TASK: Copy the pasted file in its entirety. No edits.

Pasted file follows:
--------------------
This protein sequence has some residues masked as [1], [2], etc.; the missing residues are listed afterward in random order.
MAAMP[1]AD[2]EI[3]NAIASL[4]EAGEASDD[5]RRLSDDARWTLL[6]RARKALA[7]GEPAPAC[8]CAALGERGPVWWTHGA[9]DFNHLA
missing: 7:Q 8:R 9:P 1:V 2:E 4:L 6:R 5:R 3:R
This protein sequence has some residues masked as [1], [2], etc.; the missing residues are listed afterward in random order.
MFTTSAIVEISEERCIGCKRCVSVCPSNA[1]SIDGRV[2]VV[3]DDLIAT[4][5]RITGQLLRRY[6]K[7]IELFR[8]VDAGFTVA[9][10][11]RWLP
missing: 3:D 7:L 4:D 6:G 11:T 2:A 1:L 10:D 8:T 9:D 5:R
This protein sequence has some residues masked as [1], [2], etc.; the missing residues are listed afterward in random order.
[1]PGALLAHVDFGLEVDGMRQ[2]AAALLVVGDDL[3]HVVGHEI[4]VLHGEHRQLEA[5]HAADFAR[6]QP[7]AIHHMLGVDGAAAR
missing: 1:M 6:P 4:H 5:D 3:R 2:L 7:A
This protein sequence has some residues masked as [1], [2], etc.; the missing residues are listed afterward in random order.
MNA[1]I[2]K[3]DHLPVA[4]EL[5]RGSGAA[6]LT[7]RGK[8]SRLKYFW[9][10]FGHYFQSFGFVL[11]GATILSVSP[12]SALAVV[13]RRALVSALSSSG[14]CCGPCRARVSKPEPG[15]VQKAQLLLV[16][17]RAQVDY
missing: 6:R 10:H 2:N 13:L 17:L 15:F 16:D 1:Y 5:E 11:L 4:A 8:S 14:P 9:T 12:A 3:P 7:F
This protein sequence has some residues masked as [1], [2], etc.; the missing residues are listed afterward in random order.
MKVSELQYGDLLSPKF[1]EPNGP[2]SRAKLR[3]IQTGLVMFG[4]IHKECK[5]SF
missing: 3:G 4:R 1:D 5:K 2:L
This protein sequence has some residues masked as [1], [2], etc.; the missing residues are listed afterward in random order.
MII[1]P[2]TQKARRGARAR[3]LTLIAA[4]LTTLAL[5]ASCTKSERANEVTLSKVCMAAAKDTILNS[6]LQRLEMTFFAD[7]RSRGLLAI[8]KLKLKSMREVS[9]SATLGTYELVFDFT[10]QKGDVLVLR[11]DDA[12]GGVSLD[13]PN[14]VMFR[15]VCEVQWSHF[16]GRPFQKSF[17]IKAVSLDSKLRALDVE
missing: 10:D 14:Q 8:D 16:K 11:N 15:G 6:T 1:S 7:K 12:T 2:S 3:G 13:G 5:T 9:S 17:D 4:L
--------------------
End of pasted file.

This protein sequence has some residues masked as [1], [2], etc.; the missing residues are listed afterward in random order.
MAAMP[1]AD[2]EI[3]NAIASL[4]EAGEASDD[5]RRLSDDARWTLL[6]RARKALA[7]GEPAPAC[8]CAALGERGPVWWTHGA[9]DFNHLA
missing: 7:Q 8:R 9:P 1:V 2:E 4:L 6:R 5:R 3:R
This protein sequence has some residues masked as [1], [2], etc.; the missing residues are listed afterward in random order.
MFTTSAIVEISEERCIGCKRCVSVCPSNA[1]SIDGRV[2]VV[3]DDLIAT[4][5]RITGQLLRRY[6]K[7]IELFR[8]VDAGFTVA[9][10][11]RWLP
missing: 3:D 7:L 4:D 6:G 11:T 2:A 1:L 10:D 8:T 9:D 5:R
This protein sequence has some residues masked as [1], [2], etc.; the missing residues are listed afterward in random order.
[1]PGALLAHVDFGLEVDGMRQ[2]AAALLVVGDDL[3]HVVGHEI[4]VLHGEHRQLEA[5]HAADFAR[6]QP[7]AIHHMLGVDGAAAR
missing: 1:M 6:P 4:H 5:D 3:R 2:L 7:A
This protein sequence has some residues masked as [1], [2], etc.; the missing residues are listed afterward in random order.
MNA[1]I[2]K[3]DHLPVA[4]EL[5]RGSGAA[6]LT[7]RGK[8]SRLKYFW[9][10]FGHYFQSFGFVL[11]GATILSVSP[12]SALAVV[13]RRALVSALSSSG[14]CCGPCRARVSKPEPG[15]VQKAQLLLV[16][17]RAQVDY
missing: 6:R 10:H 2:N 13:L 17:L 15:F 16:D 1:Y 5:E 11:L 4:A 8:S 14:P 9:T 12:A 3:P 7:F
This protein sequence has some residues masked as [1], [2], etc.; the missing residues are listed afterward in random order.
MKVSELQYGDLLSPKF[1]EPNGP[2]SRAKLR[3]IQTGLVMFG[4]IHKECK[5]SF
missing: 3:G 4:R 1:D 5:K 2:L
This protein sequence has some residues masked as [1], [2], etc.; the missing residues are listed afterward in random order.
MII[1]P[2]TQKARRGARAR[3]LTLIAA[4]LTTLAL[5]ASCTKSERANEVTLSKVCMAAAKDTILNS[6]LQRLEMTFFAD[7]RSRGLLAI[8]KLKLKSMREVS[9]SATLGTYELVFDFT[10]QKGDVLVLR[11]DDA[12]GGVSLD[13]PN[14]VMFR[15]VCEVQWSHF[16]GRPFQKSF[17]IKAVSLDSKLRALDVE
missing: 10:D 14:Q 8:D 16:K 11:N 15:G 6:T 1:S 7:K 12:T 2:S 3:G 13:G 5:T 9:S 17:D 4:L